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So, I'm making a 2d platformer, and I'm working on the shooting mechanic. The character will be able to shoot in 8 directions. (top, right, bottom, left, and the four directions in between.) In order to aim, the player will use the right gamepad joystick. the problem is, While i know how to detect if its pointed up, down, right, or left, (those can be found in the input map project settings,) i'm not sure how to find the other directions.

thanks.

in Engine by (370 points)

Hi,
how do you detect it by now? Do you use input method? Or do you use _process / _physicsprocess with the Input singleton?

hi, i'm using the _physics_process() for now, although i might switch to input once i'm further into development.

1 Answer

+1 vote
Best answer

While i know how to detect if its pointed up, down, right, or left [...] i'm not sure how to find the other directions

The other directions are just combinations of the four basic ones (I called those actions stick_right, stick_left, stick_down and stick_up here):

var direction = Vector2()
direction.x = int(Input.is_action_pressed("stick_right")) - int(Input.is_action_pressed("stick_left"))
direction.y = int(Input.is_action_pressed("stick_down")) - int(Input.is_action_pressed("stick_up"))

Note that the diagonal directions will be longer than the basic ones. While that does not matter, when you're only interested in the direction, it does matter when you use the Vector2 as a means to express speed. In that case, use direction.normalized()!

by (10,281 points)
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what exactly does the int() function do, I've never seen it before. I assume that it's returning an integer form of the Input?

also, would this code require the player to move the joystick in exactly the right direction, or would it allow leeway like it's supposed to?

ok, i have written this code for detecting the aiming.

var aim_left = Input.is_action_pressed("aim_left")
var aim_left_up = int(Input.is_action_pressed("aim_left")) - int(Input.is_action_pressed("aim_up") )
var aim_left_down = int(Input.is_action_pressed("aim_left")) - int(Input.is_action_pressed("aim_down") )

var aim_right = Input.is_action_pressed("aim_right")
var aim_right_up = int(Input.is_action_pressed("aim_right")) - int(Input.is_action_pressed("aim_up") )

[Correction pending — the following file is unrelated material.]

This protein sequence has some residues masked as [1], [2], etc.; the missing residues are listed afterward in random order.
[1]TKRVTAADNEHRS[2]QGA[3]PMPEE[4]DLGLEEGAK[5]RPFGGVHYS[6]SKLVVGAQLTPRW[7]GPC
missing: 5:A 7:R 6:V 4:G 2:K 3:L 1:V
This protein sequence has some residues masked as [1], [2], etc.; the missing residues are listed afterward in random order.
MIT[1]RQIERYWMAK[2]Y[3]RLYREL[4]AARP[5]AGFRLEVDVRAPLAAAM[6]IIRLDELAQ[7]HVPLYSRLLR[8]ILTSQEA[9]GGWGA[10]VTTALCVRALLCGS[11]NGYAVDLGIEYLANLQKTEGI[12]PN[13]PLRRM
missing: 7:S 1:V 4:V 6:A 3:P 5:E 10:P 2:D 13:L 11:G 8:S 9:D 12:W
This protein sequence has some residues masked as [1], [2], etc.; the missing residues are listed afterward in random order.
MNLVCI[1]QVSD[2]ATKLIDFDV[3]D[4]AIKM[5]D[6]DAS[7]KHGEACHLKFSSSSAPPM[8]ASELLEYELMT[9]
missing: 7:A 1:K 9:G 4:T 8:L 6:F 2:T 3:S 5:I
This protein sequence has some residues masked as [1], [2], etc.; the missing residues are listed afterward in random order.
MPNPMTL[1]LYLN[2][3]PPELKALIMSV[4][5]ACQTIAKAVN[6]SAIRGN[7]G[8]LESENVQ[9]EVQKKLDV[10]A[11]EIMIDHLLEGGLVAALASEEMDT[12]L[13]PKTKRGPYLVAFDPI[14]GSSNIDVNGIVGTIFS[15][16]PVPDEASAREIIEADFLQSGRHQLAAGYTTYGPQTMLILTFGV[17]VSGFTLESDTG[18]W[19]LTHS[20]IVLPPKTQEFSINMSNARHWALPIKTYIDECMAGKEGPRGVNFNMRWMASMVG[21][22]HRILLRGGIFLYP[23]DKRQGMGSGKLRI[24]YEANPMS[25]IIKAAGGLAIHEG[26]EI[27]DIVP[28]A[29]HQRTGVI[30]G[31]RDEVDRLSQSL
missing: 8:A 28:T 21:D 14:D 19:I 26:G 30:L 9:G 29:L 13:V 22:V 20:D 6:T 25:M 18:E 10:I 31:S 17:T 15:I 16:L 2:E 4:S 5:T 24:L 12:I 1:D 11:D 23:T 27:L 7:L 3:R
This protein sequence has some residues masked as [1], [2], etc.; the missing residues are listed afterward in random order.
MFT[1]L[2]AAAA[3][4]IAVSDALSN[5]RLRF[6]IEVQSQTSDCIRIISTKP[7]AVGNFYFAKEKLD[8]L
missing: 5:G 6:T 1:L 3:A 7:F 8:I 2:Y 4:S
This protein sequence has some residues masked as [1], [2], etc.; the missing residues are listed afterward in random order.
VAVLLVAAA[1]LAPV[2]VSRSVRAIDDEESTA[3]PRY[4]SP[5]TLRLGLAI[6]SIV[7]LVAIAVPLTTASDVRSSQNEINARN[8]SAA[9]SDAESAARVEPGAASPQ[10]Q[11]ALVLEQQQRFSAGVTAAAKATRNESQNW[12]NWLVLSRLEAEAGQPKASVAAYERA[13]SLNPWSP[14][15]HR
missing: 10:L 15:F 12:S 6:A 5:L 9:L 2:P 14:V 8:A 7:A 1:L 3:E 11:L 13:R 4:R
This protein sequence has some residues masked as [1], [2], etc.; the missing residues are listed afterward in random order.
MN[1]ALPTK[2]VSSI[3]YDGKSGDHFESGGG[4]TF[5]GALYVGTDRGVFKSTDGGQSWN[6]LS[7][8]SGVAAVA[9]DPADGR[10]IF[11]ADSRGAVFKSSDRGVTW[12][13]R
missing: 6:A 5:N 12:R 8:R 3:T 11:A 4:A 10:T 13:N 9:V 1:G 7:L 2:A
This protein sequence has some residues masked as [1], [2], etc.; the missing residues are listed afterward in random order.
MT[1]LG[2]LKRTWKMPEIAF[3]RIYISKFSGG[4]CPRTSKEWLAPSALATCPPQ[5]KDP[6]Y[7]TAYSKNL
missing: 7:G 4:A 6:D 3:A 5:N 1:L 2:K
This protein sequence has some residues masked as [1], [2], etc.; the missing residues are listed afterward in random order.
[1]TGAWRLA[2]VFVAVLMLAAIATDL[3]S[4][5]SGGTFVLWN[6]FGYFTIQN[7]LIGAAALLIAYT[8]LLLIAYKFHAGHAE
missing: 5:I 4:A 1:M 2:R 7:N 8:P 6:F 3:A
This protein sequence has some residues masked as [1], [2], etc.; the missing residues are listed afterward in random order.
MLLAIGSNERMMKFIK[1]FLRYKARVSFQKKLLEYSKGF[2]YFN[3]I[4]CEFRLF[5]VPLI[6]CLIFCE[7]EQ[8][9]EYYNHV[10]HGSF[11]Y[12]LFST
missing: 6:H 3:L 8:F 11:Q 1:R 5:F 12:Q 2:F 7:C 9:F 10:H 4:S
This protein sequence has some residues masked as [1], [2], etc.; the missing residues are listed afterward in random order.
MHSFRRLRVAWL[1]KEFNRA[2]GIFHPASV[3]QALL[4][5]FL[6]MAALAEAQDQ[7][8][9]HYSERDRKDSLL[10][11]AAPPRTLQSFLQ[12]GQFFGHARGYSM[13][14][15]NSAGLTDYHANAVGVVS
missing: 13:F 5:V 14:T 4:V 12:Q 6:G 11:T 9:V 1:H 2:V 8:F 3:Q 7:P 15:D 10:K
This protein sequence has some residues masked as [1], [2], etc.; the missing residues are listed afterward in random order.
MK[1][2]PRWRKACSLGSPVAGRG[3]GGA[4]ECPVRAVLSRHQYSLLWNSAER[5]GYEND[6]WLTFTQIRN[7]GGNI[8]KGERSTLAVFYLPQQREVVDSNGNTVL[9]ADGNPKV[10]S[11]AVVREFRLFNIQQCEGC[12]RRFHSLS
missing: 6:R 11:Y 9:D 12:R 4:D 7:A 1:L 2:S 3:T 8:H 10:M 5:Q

var aim_right_down = int(Input.is_action_pressed("aim_right")) - int(Input.is_action_pressed("aim_down") )

var aim_up = Input.is_action_pressed("aim_up")
var aim_down = Input.is_action_pressed("aim_down")

and this for testing it.

if aim_left:
    print("aiming left")
if aim_left_up:
    print("aiming left up")
if aim_left_down:
    print("aiming left down")

if aim_right:
    print("aiming right")
if aim_right_up:
    print("aiming right up")
if aim_right_down:
    print("aiming right down")  

if aim_down:
    print("aiming down")
if aim_up:
    print("aiming up")

this almost sort of works, but it's obviously not quite right. (and I didn't think it would be).
so, if you could look at it and see what i'm doing wrong, or what I should do that would be great. :D

thanks for your answer!

what exactly does the int() function do, I've never seen it before. I assume that it's returning an integer form of the Input?

Correct. It converts the return value of Input.is_action_pressed() which happens to be a boolean (i.e. either true and false) into an integer (where true becomes 1 and false becomes 0). In more general terms this is called a "type-cast". Because variables in GDscript have no fixed type by default, you won't encounter it often, but if you program in a strongly-typed-language like e.g. C# you'll use it all the time. ;)

also, would this code require the player to move the joystick in exactly the right direction, or would it allow leeway like it's supposed to?

That's where the so-called "dead-zone" comes into play. You can set it individually for each input action and it defaults to 0.5, which means an axis input will be recognized once you push it over 50% of the maximum value, but not below that. So you don't have to hit an exactly specified spot, but instead need to apply enough force to pass over the dead-zone of both input actions to make the player walk diagonally.

If you prefer that, you can also work with the exact axis values instead:

const DEVICE_ID = 0
const DEADZONE = 0.5
const FACTOR = 1

func _physics_process(delta):
    var input_direction = Vector2()
    input_direction.x = Input.get_joy_axis(DEVICE_ID, JOY_ANALOG_LX)
    input_direction.y = Input.get_joy_axis(DEVICE_ID, JOY_ANALOG_LY)
    if input_direction.length() > DEADZONE:
        var input_angle_in_degrees = rad2deg(input_direction.angle())

        # rounds the input angle to the next multiple of 45
        var dir = int(round(input_angle_in_degrees/45.0)*45)

        var move_direction

        match dir:
            0:
                move_direction = Vector2( 1,  0)
            -45:
                move_direction= Vector2( 1, -1).normalized()
            -90:
                move_direction= Vector2( 0, -1)